In the early 20th century, before the term graphic design had even emerged, Julius Klinger and Lucian Bernhard were among the most influential poster artists in the German-speaking world. As more and more companies capitalised on advancements in printing technology, Klinger and Bernhard created advertising material in styles that would leave a lasting impression on graphic design.
Julius Klinger was an Austrian artist whose illustrations influenced the design of posters around the turn of the millennium. After studying at Vienna’s Technologisches Gewerbemuseum (a school for higher technical education), Klinger worked as an illustrator for magazines including Wiener Mode (‘Viennese Fashion’).
Inspired by his collaboration with the fashion magazine, his illustrations and caricatures display an abstract quality. Moreover, his use of humour helped to shape the artistic, illustrative poster style. What made Klinger’s work unmistakeable was, above all, the contrast between fine drawings and thick typography. His artwork embodied the transition from classical to early-modernist poster design.
In early 1918, Klinger designed a widespread promotional campaign for the major cigarette brand ‘Tabu’. Appearing on several never-before-used surfaces such as walls and posters attached to construction hoardings, it represented one of the first ever strategic advertising campaigns.
After his time spent working in Munich, Klinger moved to Berlin, where, aside from designing posters, he devoted himself mainly to book illustration. He also produced works for various public institutions including the Berlin Zoo, as well for well-known cultural venues. The emotion and personality inherent in his work continued to capture the imagination. And, in the 1920s, it laid the foundation for modern graphic art.
Klinger’s advertising poster for the 1909 Berlin Air Show achieved great renown. The poster depicts four people looking up towards the sky, standing on a tent on which the text is printed. It became so popular that it went on to be issued in several variations. Designs like this one meant that Klinger became one of the most in-demand artists at the art-printing company Hollerbaum & Schmidt, a leader in its field in Germany.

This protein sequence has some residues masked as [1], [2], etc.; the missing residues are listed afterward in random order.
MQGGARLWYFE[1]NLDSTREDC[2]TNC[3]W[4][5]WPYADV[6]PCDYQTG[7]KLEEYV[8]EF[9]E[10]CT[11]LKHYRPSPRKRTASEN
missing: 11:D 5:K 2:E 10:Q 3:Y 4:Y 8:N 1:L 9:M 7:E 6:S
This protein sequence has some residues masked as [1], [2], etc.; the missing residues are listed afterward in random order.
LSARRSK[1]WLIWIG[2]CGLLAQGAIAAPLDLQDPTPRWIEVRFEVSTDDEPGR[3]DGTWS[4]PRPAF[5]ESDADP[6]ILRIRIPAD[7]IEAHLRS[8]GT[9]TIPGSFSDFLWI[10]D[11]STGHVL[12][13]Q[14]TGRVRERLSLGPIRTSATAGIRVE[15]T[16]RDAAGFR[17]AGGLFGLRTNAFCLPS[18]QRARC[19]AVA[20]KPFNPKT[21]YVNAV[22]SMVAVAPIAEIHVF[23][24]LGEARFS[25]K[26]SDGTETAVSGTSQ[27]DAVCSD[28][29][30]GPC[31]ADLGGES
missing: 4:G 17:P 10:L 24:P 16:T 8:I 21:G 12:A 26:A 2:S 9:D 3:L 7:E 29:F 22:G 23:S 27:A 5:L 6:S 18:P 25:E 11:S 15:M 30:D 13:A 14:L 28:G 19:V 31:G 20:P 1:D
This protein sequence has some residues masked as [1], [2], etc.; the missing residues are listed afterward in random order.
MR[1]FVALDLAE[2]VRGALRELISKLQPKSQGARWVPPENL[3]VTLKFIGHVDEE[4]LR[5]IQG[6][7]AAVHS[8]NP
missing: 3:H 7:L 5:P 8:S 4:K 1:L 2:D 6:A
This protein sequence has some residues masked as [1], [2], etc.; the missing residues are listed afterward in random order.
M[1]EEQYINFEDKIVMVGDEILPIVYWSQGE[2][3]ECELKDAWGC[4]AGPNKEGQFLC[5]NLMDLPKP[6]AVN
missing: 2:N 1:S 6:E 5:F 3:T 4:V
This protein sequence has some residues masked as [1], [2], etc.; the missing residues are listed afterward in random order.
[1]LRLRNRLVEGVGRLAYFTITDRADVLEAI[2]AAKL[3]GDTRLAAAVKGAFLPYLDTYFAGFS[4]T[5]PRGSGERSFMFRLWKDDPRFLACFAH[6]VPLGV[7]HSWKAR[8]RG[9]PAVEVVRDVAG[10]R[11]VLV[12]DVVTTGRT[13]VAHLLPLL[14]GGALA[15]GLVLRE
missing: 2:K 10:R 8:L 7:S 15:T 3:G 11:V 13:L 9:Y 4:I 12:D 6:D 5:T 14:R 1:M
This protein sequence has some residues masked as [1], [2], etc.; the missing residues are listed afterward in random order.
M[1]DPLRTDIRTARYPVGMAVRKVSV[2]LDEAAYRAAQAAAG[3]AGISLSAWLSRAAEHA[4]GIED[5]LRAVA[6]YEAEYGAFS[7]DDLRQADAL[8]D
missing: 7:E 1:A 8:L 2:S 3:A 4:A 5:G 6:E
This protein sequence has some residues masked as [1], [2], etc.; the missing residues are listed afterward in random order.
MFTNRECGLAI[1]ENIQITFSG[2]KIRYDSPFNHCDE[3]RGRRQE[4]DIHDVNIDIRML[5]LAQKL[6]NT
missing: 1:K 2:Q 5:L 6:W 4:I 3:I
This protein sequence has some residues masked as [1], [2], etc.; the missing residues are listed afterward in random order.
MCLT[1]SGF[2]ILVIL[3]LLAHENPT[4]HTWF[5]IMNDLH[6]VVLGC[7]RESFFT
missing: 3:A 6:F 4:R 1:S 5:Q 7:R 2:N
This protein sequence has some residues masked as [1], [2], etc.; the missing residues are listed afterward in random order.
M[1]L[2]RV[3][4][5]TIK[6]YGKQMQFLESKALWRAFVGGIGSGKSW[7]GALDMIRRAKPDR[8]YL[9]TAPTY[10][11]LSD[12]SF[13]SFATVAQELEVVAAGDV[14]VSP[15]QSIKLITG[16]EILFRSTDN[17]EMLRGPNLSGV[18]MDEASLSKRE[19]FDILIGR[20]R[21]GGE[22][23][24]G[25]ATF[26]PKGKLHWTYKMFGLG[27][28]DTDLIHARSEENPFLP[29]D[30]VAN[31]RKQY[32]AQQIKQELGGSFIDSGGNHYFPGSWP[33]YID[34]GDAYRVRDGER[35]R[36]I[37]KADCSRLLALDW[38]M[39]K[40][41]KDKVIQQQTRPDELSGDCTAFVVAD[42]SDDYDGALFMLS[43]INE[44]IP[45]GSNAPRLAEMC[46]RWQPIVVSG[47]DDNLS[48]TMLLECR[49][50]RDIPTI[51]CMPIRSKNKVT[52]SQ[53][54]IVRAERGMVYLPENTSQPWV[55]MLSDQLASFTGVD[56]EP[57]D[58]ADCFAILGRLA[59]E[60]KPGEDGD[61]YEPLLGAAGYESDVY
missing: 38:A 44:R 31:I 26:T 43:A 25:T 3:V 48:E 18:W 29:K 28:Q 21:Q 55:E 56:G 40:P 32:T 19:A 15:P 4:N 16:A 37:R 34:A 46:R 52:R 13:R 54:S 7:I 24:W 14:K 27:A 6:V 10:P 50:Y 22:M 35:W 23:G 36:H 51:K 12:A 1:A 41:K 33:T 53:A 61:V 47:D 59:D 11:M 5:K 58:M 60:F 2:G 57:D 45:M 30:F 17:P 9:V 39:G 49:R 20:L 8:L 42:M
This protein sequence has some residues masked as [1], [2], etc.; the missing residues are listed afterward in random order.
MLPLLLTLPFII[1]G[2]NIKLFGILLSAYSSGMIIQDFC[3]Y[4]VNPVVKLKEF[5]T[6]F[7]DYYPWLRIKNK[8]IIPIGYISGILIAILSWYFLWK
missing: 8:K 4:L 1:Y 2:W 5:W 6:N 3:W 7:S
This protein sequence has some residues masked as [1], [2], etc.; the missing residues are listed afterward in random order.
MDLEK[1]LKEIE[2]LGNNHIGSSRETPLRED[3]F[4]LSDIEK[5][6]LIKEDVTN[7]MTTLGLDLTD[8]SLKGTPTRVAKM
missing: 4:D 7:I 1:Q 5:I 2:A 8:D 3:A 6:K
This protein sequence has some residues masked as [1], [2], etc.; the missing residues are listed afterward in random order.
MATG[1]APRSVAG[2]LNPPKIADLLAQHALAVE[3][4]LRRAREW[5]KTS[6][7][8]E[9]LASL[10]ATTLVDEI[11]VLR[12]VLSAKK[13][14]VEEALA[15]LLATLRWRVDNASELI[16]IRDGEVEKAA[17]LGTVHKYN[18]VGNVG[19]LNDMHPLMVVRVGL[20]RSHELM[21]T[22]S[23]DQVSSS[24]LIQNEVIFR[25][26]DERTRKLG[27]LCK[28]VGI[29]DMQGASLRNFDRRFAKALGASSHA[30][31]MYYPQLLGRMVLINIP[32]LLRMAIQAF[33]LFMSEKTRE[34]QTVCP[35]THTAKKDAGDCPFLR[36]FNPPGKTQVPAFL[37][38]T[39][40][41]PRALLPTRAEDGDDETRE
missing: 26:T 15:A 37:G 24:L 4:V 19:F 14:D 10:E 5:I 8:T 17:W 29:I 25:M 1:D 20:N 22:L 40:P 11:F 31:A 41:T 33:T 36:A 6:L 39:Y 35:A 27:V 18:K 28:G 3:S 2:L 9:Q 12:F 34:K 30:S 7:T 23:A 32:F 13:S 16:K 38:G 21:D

Lucian Bernhard was a German typographer, graphic designer, and professor. He studied at the Munich Academy of Fine Arts before moving to Berlin in 1901 to work at Hollerbaum & Schmidt. There, he produced posters for various companies, including well-known brands such as pen manufacturers Pelikan and Faber Castell, as well as engineering firm Bosch. Bernhard gained popularity through his stylistic reinterpretations of advertising space; by way of reduction, his posters drew attention to a compact message and, above all, a central image.
His distinctive style employed bold colours and abstract forms, bore only the most essential information, and represented a departure from more decorative and detailed posters; it thereby served as a forerunner to modernist styles. Bernhard not only pioneered a new genre that remained relevant for decades to come and inspired early modernism, but also applied his novel techniques to several brands, such as Manoli and Adler. Today he is considered to be the father of the Sachplakat (‘Object Poster’) style.
His work influenced the poster and logo design of international brands. He left his mark on Bosch, for example, where his design still serves as a logo. In 1914, he designed a poster in which the logo is set in uppercase characters covering the breadth of the design surface. The image of the spark plug was aligned diagonally and placed on a large colour background. Used in numerous posters, this aesthetic came to define the advertising industry of the time. The continued influence of Lucian Bernhard’s style is evident in many modern advertising posters.
During his time in Berlin, Bernhard, like Klinger, produced illustrations and designed book covers. Berlin was also where he founded the magazine Das Plakat (‘The Poster’), which later became known as Gebrauchsgraphik (‘Commercial Graphics’). It was among the leading design publications of the 1920s and still exists today as the bilingual magazine Novum. Bernhard created over 30 fonts, including Bernhard Gotik, Bernhard Fashion, and Lucian, which he often used in order to capture the look and feel of the brands he worked with. To this day, companies such as Pelikan base their logos on Bernhard’s designs.
From the beginning of the 1920s, Lucian Bernhard lived in the USA, where, as a professor, he passed on his intuitive approach and increasingly focused his attentions on art. His graphic designs and timeless fonts have retained their impact even after all these years.